He credits his success to his product marketing experience, and urges anyone in event marketing to master as many marketing skills as they can, too. “At the end of the day, event marketing is marketing and we have to be marketers first,” Schneider says. “Understand your demographics. Understand your stakeholders’ objectives and KPIs, your pricing strategy, your promo strategy, your customer acquisition strategy. It’s much, much more than logistics.”
And today, Dell is much, much more than a PC company. It’s an evolution that could only have happened with the right strategy and the right team. We’re sure Dell’s glad to have Schneider on theirs, and on behalf of this year’s Dream Team, we’re thrilled to have him on ours. –J.H.
Dream Team Title:
Director-Strategic Event Operations
Senior Manager-Strategic Ops, Cisco
Why We Want Her:
Few operations pros understand the strategic side of the event business as completely as Henderson Thomas. Fewer still can transform some of the industry’s biggest operational challenges into attendee-centric engagement ideas. Henderson Thomas has both of these skills mastered.
To the uninitiated, planning events might not look like rocket science, but for Henderson Thomas, that’s exactly what she loved about it. While working part-time as a meeting planner in college, she gave up her major in aerospace engineering to follow her passion for marketing and events and 26 years later, she’s still going strong.
The Midwest native and graduate of Iowa State University came to Cisco 10 years ago as a corporate meeting planner and was quickly reassigned to help transform the company’s 14-year-old legacy event, Networker’s, into Cisco Live. She describes the job as being the CFO and COO of a small- to medium-sized business. And that’s not just lip service—Cisco Live is a fully self-funded, revenue-based event, meaning Henderson Thomas and her team raise all but just one percent of the show’s budget from the event itself. With 26,000 attendees and counting, Cisco Live has blown up since its inception, growing 300 percent in the past 10 years.
“Whether she’s managing a multi-million dollar budget, navigating a complicated matrix of supplier partners, or looking after the myriad details that make Cisco Live such a magical experience, Heather’s commitment to delivering an amazing experience for attendees is unmatched,” says one of her colleagues, who nominated her for this year’s Dream Team.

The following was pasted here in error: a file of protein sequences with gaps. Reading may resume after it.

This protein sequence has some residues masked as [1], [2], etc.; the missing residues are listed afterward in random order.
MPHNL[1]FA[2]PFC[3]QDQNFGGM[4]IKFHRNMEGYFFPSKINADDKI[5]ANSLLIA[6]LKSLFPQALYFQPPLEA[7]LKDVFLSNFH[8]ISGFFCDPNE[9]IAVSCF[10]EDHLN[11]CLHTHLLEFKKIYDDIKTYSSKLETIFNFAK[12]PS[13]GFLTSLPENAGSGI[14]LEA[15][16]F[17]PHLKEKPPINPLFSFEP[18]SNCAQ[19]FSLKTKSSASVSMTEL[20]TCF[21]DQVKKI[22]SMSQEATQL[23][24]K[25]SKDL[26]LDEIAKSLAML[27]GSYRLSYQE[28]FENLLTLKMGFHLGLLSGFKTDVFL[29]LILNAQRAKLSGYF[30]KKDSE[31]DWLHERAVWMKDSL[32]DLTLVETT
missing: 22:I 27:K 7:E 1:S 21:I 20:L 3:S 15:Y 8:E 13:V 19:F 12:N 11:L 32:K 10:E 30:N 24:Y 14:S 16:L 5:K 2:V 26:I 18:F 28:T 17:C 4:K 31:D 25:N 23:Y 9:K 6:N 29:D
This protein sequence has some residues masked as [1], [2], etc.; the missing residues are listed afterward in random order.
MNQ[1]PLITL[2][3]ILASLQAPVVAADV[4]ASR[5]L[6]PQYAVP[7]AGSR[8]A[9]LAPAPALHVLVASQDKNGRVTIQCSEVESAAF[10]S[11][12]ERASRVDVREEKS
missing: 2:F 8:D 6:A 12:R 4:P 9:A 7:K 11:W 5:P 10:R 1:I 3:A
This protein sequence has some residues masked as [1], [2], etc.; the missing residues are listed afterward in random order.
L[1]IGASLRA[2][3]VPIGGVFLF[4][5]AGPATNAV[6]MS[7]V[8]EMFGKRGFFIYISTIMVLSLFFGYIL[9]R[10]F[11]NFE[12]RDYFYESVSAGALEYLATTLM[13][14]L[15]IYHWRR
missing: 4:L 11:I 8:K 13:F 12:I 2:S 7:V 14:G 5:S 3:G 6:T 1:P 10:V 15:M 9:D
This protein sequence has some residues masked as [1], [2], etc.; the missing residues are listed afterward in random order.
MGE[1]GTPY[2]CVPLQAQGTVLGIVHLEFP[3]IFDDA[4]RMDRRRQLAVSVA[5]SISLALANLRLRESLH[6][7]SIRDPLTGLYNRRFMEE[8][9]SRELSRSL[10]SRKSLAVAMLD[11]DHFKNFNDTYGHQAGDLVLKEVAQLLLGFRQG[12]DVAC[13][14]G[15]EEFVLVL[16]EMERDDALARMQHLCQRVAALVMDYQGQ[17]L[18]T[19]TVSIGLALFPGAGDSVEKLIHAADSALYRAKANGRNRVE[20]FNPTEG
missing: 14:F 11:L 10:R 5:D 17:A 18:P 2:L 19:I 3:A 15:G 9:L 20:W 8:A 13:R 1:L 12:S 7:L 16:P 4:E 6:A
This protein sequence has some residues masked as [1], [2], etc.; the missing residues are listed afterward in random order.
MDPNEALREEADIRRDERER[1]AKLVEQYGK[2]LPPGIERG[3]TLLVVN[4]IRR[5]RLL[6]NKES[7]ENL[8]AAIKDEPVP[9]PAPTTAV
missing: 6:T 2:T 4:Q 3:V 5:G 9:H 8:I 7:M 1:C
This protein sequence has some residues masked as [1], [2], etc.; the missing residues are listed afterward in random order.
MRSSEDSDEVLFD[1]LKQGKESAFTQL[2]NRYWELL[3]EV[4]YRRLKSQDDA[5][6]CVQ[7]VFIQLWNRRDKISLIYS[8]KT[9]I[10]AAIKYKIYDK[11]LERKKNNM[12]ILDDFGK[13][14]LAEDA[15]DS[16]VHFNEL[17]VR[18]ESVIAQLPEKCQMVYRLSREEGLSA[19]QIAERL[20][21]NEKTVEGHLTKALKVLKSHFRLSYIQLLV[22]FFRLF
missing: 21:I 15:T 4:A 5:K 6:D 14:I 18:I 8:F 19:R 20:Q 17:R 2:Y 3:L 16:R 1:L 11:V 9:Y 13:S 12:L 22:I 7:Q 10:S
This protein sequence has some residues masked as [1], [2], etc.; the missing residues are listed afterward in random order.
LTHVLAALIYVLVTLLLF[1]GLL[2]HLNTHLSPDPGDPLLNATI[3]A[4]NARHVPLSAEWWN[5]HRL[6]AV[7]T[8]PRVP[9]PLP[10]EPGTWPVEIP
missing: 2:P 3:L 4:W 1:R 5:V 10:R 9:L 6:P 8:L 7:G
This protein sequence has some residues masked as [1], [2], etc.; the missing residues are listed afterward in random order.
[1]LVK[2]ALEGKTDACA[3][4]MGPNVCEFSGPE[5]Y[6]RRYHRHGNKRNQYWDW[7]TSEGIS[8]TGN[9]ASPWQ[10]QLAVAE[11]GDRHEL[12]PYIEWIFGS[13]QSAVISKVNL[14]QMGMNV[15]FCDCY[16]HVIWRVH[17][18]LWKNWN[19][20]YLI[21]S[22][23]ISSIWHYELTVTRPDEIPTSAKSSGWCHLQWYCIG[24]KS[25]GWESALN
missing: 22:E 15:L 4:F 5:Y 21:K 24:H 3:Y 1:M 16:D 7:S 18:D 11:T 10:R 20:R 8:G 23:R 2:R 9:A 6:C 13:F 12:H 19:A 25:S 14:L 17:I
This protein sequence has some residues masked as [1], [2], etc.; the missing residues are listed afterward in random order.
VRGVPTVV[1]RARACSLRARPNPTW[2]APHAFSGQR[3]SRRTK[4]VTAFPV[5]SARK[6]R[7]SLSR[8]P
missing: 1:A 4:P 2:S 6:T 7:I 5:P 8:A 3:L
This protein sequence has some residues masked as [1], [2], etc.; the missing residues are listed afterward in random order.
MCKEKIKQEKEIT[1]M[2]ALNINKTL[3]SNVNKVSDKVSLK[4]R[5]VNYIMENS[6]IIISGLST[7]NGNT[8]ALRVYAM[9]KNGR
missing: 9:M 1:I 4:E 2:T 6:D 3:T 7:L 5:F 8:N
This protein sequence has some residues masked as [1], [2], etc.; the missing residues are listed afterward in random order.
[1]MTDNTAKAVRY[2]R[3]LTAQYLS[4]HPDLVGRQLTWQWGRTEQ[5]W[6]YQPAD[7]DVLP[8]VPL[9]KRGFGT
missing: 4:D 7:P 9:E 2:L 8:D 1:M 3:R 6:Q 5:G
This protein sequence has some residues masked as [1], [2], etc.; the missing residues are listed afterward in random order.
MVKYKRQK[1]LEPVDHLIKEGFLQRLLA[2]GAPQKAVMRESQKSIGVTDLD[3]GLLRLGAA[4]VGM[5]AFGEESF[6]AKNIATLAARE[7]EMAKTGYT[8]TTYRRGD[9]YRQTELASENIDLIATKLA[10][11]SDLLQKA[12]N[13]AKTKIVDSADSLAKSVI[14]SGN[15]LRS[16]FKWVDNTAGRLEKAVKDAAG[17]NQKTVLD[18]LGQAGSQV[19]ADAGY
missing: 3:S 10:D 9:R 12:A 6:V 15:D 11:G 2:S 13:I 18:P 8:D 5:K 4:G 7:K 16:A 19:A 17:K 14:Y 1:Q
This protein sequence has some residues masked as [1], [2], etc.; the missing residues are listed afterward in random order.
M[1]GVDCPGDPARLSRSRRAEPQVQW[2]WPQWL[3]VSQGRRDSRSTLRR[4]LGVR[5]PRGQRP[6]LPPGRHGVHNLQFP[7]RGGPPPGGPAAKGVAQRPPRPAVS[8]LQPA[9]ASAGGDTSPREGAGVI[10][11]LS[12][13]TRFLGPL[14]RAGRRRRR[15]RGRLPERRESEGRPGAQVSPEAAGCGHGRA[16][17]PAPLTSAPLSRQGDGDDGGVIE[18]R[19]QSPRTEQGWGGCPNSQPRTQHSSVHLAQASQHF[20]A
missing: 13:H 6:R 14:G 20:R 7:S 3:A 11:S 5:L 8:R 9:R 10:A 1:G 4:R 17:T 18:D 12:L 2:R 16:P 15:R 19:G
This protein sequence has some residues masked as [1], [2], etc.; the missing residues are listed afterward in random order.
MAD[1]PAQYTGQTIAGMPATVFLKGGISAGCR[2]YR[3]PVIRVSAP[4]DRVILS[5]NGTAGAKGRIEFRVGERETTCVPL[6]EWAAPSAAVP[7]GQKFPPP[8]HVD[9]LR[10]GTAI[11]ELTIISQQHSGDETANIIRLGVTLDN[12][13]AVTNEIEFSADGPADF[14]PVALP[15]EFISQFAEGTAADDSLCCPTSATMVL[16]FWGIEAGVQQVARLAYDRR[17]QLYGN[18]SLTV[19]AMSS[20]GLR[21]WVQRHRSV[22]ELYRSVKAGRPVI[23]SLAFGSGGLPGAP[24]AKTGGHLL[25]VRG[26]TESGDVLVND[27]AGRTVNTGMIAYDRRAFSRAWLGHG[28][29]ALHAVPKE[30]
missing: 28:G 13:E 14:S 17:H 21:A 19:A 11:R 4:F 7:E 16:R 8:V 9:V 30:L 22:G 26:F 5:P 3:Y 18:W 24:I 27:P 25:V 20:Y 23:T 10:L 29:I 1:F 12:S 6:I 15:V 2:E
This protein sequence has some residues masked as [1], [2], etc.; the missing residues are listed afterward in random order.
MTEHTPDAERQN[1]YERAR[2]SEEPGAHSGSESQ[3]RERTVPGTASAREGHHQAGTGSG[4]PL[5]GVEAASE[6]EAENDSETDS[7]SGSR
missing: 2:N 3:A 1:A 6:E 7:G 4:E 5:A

The show’s success all comes back to four strategic pillars the team identifies for each year’s show—and sticking to the plan. “It can sound like a lot of corporate speak sometimes, but when it’s done right, and it’s really made a part of the daily fabric of how we operate, it enables us to be able to continue to innovate and meet the needs of our attendees,” Henderson Thomas says, adding, “As an ops gal, I don’t do ‘strategery’ well.”
Mastering the art of logistics and attendee experience isn’t intuitive for many ops people, but Henderson Thomas has proven she’s got the gift. When capacity challenges limited how many attendees could watch Cisco Live’s day-one keynote, for example, Henderson Thomas put together a plan to create a “connected” keynote experience at satellite venues that this year will ultimately showcase Cisco’s technology, deliver more intimate experiences and create opportunities for what Cisco calls R.O.C.K. (Random Opportunities for Customer Kindness).
“We’re a culture where there is no challenge to what we do. Only opportunities to prove how good we are at our jobs,” she says.
Indeed, it takes a talented operations guru to connect the dots between their logistics roadblocks and the opportunities they present. We pick Henderson Thomas as our ops guru for this year’s B-to-B Dream Team. –J.H.
Dream Team Title:
Event Technology Manager
Program Manager-Event Technology, Google
Why We Want Him:
Tillman’s ability to translate marketing objectives into cutting-edge event technology experiences isn’t just a rare gift—it’s a sign of things to come as more and more b-to-b marketers add marketing-savvy event technologists to their organizations. Tillman could teach a master’s course.